To re-write or not to re-write, that is the question College Life / Writing & Grammar

Hello everyone:

Here I am, almost at the semester. My students at one college turned in papers on Wednesday that were, for the most part, pretty awful. It has taken me 45 minutes to plow through 6 of them, there are so many mistakes.

Here’s my dilemma: do I post an announcement, inviting the students to re-write their papers, knowing that the ones who need to the most are the least likely to do it, or do I hold my breath and go ahead and grade these monstrosities, knowing that this assignment is worth 20% of their final grade?

I could list the students who don’t have to do the re-write on our class page or just invite everyone to do it. I could give them till Monday at 1 pm to place their newly re-written papers in my mailbox on campus. I could even list all the things that were wrong with the current batch of papers. In fact, here is the list for your enjoyment:

One student wrote a plot summary for his favorite movie, and then added in three words from our textbook ….to the entire paper (four pages long). He put a Works Cited page at the end of the document, but did not cite anything (except those three words, scattered about the paper, once each).  Those words were never explained or analyzed, just plopped in.

I can hear his argument now, having been lambasted by him on the last writing assignment: “Boy, you sure are dumb if you don’t know the meaning of those three words. I shouldn’t have to explain the concepts to you.” To me, that is tantamount to saying, “Here is my exam. I only put my name on it but I deserve an A+ because you should know what all these terms mean. I shouldn’t have to tell you.” Right on, buddy.

Several students wrote sentence fragments. At this college, three fragments in a single essay means an automatic F on the assignment. Doesn’t anyone proofread anything? Several students wrote sentences that left out verbs, contained commas every few words, misused semi-colons like they were on a fire sale, and offered neither an introduction or a conclusion to their essay. One individual loved the words “as” and “such,” sprinkling them liberally in every paragraph.  Several students wrote sentences that were about 60 words long and went in numerous directions (these are known as run-on sentences).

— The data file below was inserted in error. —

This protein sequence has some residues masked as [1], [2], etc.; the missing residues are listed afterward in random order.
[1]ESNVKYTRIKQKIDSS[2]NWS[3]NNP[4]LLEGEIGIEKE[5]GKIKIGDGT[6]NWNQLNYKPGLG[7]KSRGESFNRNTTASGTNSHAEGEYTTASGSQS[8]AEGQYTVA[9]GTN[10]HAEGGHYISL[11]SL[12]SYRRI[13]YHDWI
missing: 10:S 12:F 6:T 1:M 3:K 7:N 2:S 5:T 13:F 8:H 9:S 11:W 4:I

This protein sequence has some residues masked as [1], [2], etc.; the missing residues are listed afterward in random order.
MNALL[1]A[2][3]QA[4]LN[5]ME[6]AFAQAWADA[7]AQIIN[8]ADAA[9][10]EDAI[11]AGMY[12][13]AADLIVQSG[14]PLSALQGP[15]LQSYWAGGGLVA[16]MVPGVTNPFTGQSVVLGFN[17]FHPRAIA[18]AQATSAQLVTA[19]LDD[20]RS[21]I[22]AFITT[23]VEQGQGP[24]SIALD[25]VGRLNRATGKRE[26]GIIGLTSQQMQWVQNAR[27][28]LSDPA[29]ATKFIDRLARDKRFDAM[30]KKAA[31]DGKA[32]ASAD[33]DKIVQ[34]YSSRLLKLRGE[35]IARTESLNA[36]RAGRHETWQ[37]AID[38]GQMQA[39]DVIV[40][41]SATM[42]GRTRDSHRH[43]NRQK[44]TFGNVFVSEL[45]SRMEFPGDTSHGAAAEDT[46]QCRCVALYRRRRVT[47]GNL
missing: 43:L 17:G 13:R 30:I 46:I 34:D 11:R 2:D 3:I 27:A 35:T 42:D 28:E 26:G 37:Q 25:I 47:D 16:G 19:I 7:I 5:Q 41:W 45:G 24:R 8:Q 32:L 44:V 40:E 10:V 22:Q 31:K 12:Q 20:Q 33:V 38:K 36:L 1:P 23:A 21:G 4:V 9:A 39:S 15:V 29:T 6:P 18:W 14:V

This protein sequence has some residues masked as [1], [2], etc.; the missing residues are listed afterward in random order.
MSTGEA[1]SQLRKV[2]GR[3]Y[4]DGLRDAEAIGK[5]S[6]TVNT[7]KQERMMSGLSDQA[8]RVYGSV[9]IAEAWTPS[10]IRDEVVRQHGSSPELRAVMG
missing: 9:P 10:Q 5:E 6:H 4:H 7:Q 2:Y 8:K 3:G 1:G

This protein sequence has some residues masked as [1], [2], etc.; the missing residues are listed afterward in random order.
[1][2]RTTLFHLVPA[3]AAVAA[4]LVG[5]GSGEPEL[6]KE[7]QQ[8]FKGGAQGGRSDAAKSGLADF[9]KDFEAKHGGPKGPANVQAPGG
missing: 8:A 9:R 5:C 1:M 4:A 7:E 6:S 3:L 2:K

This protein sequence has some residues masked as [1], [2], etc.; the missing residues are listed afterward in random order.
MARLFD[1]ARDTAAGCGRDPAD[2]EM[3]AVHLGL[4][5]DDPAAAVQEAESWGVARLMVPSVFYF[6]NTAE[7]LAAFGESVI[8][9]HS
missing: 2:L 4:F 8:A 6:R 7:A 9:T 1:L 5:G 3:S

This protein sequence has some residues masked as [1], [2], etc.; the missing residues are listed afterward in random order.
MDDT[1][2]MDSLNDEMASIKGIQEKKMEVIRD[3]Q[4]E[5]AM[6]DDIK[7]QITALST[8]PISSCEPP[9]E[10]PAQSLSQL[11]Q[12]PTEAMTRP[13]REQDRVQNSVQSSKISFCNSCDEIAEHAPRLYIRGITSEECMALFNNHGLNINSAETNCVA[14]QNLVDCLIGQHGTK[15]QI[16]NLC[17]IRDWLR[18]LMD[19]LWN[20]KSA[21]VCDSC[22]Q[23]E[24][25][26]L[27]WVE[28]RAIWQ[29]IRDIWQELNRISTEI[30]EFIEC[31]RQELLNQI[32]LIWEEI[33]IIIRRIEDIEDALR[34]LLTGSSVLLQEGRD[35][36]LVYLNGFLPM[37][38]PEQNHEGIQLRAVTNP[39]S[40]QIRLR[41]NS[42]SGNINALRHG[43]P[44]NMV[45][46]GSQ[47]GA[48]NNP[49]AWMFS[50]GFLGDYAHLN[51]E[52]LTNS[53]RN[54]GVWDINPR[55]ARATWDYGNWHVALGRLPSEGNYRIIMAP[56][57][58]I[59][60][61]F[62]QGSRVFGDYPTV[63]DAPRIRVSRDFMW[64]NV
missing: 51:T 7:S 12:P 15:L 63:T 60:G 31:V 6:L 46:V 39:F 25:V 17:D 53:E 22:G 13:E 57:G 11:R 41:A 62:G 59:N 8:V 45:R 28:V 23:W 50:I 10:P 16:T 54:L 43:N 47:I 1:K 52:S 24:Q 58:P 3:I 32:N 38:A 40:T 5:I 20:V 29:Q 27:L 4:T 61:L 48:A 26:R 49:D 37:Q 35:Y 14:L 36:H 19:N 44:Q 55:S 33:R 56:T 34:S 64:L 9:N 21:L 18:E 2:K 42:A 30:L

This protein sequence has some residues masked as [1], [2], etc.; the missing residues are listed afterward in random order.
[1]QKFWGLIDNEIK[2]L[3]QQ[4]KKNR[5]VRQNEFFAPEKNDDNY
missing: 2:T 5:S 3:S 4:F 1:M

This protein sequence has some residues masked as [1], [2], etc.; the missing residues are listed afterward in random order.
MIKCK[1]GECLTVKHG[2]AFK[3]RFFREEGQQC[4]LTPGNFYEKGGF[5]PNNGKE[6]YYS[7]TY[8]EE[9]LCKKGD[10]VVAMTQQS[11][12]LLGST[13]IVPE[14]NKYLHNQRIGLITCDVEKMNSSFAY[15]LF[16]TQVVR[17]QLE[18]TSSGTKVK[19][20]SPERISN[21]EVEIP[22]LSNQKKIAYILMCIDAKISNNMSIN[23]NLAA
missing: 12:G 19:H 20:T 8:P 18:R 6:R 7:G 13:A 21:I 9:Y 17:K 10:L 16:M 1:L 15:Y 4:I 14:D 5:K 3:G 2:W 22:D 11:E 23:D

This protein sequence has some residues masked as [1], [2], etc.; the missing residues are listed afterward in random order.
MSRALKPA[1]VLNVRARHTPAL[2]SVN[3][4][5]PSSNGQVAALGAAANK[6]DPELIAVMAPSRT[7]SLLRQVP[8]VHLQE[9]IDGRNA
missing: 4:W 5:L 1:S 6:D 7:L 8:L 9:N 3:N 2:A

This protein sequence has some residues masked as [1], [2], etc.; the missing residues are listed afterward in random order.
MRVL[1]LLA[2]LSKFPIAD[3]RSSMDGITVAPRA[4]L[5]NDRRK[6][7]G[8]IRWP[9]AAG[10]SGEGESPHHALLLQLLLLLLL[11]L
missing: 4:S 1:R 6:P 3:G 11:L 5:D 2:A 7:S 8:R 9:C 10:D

So, what do you think I should do? Should I offer the re-write or not? I value your opinion.

Best,

Dr. Sheri


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Sheri Dean Parmelee has a Ph.D. in Communication Studies from Regent University. She writes books on practical tips for people who become unexpectedly unmarried and is working on her second novel in a series of contemporary romance/suspense novels. She teaches at three colleges, working with students from freshmen to graduate students. Her hobbies include running 8 miles a day and reading biographies and fiction.

Comments

  1. Kayla Carlyle Says: November 17, 2017 at 7:18 pm

    First off, I cannot believe that the first student spoke to you or wrote to you in that way. That is just very disrespectful. Second, I think you should offer the re-write. They should learn that crappy work is not acceptable. I think they should also get used to the idea that teachers, employers and the like can and will ask for things to be done over and over again. Make them realize that their lack of effort is the reason that they will have to do twice the work.

    • Yes, the student did indeed talk to me like that. Civility may be dead, in some cases. I agree totally that employers will not want to accept shoddy work. I would rather they learn this less from me than to get fired from a job they need!

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